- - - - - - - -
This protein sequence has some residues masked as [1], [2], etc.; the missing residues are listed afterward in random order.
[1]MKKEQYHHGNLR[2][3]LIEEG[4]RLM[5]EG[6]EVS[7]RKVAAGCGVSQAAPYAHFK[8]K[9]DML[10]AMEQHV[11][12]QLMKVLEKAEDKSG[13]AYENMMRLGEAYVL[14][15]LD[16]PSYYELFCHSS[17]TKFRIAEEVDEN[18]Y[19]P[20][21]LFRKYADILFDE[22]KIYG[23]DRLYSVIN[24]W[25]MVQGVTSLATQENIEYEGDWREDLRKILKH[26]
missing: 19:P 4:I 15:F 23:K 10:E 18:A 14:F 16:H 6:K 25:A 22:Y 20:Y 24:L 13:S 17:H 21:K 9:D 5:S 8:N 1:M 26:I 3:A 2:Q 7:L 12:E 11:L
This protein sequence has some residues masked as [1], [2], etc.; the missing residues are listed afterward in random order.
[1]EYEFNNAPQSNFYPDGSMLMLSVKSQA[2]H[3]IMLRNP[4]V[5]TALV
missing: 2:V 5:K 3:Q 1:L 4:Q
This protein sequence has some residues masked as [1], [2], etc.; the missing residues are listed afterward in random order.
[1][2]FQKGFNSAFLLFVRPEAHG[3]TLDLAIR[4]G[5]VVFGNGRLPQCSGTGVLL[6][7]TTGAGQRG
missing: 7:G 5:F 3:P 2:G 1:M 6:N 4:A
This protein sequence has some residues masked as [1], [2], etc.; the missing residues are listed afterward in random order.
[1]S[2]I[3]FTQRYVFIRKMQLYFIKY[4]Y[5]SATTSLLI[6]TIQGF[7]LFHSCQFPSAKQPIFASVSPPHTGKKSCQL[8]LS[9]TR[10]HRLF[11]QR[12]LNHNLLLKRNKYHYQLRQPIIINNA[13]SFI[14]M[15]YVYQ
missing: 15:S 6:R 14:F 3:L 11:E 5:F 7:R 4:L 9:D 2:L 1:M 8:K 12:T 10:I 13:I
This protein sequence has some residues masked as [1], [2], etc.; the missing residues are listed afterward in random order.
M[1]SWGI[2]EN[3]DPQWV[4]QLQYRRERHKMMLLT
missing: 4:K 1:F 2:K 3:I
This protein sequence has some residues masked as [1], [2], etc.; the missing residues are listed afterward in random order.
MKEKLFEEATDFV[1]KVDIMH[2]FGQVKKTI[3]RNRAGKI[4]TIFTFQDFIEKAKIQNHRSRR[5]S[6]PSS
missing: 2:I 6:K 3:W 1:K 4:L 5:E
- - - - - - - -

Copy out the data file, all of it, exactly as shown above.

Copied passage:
This protein sequence has some residues masked as [1], [2], etc.; the missing residues are listed afterward in random order.
[1]MKKEQYHHGNLR[2][3]LIEEG[4]RLM[5]EG[6]EVS[7]RKVAAGCGVSQAAPYAHFK[8]K[9]DML[10]AMEQHV[11][12]QLMKVLEKAEDKSG[13]AYENMMRLGEAYVL[14][15]LD[16]PSYYELFCHSS[17]TKFRIAEEVDEN[18]Y[19]P[20][21]LFRKYADILFDE[22]KIYG[23]DRLYSVIN[24]W[25]MVQGVTSLATQENIEYEGDWREDLRKILKH[26]
missing: 19:P 4:I 15:F 23:K 10:E 18:A 14:F 16:H 6:K 25:A 22:Y 20:Y 24:L 13:S 17:H 21:K 9:D 5:S 8:N 1:M 26:I 3:A 2:Q 7:L 12:E 11:L
This protein sequence has some residues masked as [1], [2], etc.; the missing residues are listed afterward in random order.
[1]EYEFNNAPQSNFYPDGSMLMLSVKSQA[2]H[3]IMLRNP[4]V[5]TALV
missing: 2:V 5:K 3:Q 1:L 4:Q
This protein sequence has some residues masked as [1], [2], etc.; the missing residues are listed afterward in random order.
[1][2]FQKGFNSAFLLFVRPEAHG[3]TLDLAIR[4]G[5]VVFGNGRLPQCSGTGVLL[6][7]TTGAGQRG
missing: 7:G 5:F 3:P 2:G 1:M 6:N 4:A
This protein sequence has some residues masked as [1], [2], etc.; the missing residues are listed afterward in random order.
[1]S[2]I[3]FTQRYVFIRKMQLYFIKY[4]Y[5]SATTSLLI[6]TIQGF[7]LFHSCQFPSAKQPIFASVSPPHTGKKSCQL[8]LS[9]TR[10]HRLF[11]QR[12]LNHNLLLKRNKYHYQLRQPIIINNA[13]SFI[14]M[15]YVYQ
missing: 15:S 6:R 14:F 3:L 11:E 5:F 7:R 4:L 9:D 2:L 1:M 8:K 12:T 10:I 13:I
This protein sequence has some residues masked as [1], [2], etc.; the missing residues are listed afterward in random order.
M[1]SWGI[2]EN[3]DPQWV[4]QLQYRRERHKMMLLT
missing: 4:K 1:F 2:K 3:I
This protein sequence has some residues masked as [1], [2], etc.; the missing residues are listed afterward in random order.
MKEKLFEEATDFV[1]KVDIMH[2]FGQVKKTI[3]RNRAGKI[4]TIFTFQDFIEKAKIQNHRSRR[5]S[6]PSS
missing: 2:I 6:K 3:W 1:K 4:L 5:E